Ratings: +319 / 0
    chart/black chart purple are awesome for coho
  12. Panhandle Active Member

    Posts: 4,103
    Selkirk Mountains, Idaho Panhandle
    Ratings: +23 / 0
    Calvin, did you think I was talking about steelhead?

    Perch, guy, perch.
  13. HauntedByWaters Active Member

    Posts: 2,748
    Bellingham
    Ratings: +103 / 0
    Too bad those perch are just stinky old hatchery boots! :D
  14. bhudda heffe'

    Posts: 1,946
    basement
    Ratings: +109 / 0
    HAVE YOU SEEN THE BASS ON THE SKEENA!!!!!! THEY LOVE ORANGE:)
  15. fredaevans Active Member

    Posts: 3,116
    White City, Oregon, USA.
    Ratings: +118 / 0
    Interesting this question should come up. Here on the Rogue, which not a lot of folks actually know, is we have two sets of summer runs. The first, and largest in numbers, are the 'A' fish which will run 3-6 pounds on average. The second run ('B's' if you will) enter the upper river usually in October and will be double the size of the 'A' fish.

    For the first group, never touched a fish with a fly incorporating a 'light blue.' The 'B-Boys' a whole new thing. :thumb:
  16. Coach Duff Banned or Parked

    Posts: 1,272
    Kailua Hawaii
    Ratings: +6 / 0
    Blue works, which is kind of shocking.:confused: I mean, yellow, red, purple, black, orange, peach, rust, brown, olive, white, green, pink, red/white/blue, and tan/burlap have all put steelhead on the beach over the years, so it really surprises me that blue would.:D Duff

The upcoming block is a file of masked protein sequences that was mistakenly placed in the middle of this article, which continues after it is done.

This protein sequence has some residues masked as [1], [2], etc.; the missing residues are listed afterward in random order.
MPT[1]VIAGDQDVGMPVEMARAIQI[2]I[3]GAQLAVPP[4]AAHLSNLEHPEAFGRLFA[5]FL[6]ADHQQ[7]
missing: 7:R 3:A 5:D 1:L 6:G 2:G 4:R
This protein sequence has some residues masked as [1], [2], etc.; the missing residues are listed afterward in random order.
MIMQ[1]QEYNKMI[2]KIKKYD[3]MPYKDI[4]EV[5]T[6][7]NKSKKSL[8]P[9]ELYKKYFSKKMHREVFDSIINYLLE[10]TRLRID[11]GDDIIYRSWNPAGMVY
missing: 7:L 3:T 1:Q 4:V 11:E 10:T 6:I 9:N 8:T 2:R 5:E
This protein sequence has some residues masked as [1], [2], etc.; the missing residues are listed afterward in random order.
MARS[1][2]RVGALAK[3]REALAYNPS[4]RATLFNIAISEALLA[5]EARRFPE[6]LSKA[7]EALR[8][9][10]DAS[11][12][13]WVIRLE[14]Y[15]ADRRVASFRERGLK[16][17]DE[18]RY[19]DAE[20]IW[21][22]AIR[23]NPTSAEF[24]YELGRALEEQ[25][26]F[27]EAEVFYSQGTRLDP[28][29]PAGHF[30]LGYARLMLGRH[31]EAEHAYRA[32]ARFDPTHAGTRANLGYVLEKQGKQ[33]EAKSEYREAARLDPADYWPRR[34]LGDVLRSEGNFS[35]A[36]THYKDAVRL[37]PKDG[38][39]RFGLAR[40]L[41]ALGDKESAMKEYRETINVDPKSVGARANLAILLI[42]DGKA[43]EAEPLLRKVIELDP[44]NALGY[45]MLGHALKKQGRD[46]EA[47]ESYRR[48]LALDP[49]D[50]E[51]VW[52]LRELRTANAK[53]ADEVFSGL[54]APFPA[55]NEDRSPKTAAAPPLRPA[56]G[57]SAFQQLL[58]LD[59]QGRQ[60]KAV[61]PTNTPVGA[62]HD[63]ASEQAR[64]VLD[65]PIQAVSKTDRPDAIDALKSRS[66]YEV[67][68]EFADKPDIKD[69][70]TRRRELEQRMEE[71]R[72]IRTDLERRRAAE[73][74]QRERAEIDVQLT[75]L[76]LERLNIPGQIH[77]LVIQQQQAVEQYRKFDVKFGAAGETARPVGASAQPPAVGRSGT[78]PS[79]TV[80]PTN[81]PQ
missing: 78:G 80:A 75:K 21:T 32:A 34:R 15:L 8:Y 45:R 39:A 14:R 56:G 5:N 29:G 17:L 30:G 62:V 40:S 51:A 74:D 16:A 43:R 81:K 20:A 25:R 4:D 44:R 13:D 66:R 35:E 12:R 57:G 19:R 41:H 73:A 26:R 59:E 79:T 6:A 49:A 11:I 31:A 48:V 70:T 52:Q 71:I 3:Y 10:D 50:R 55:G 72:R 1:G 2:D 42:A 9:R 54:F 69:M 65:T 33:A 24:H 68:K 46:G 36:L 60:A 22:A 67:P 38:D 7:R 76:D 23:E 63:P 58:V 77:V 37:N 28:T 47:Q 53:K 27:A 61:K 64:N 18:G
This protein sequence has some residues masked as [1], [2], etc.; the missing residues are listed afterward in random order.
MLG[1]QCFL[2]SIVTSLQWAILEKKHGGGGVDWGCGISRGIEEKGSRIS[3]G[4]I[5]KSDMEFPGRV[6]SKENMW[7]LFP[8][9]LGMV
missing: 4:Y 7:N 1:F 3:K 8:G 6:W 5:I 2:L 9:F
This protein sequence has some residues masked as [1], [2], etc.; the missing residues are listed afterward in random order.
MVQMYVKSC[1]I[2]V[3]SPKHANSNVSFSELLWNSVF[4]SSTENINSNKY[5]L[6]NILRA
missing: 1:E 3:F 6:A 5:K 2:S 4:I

Just like Trix are for kids, most steelhead flies are for anglers. There are places, times, and other variables where color and pattern are important, but to me most of the time, it's all about presentation for our beloved steelies.
  17. HauntedByWaters Active Member

    Posts: 2,748
    Bellingham
    Ratings: +103 / 0
    :rofl:
  18. SpeySpaz still an authority on nothing

    Posts: 1,827
    Roy, WA
    Ratings: +13 / 0
    Coach, you're killing me.iagree

    I've heard of guys fishing bare hooks too
    hell, THEY BITE CORKIES!
  19. Big Tuna Member

    Posts: 1,958
    Wenatchee, Washington
    Ratings: +39 / 0
    I hear that argument all the time, but don't entirely buy it. I agree that presentation and fishing w/ confidence are important factors, but color does matter. As everyone knows, some colors are picked up better in various light and/or water conditions. Beyond that, however, some colors just elicit more strikes. I am a pretty average steelheader, but I would be happy to follow any of you through my favorite upper Columbia trib runs with you fishing a bare hook and me fishing my go-to fly. Color does matter. How much? Who knows, but it matters.
  20. Panhandle Active Member

    Posts: 4,103
    Selkirk Mountains, Idaho Panhandle
    Ratings: +23 / 0
    Thank you for that logical, non-ego driven response Tuna. You are right, color and profile do matter, especially under different light and water clearity conditions. Presentation and a player are certianly the key, and yes patterns are definatley driven by confidence, but the fly does play a part. The bare hook guys I think you are referring to consist of some of the N. Umpqua vets who wake shankless hooks.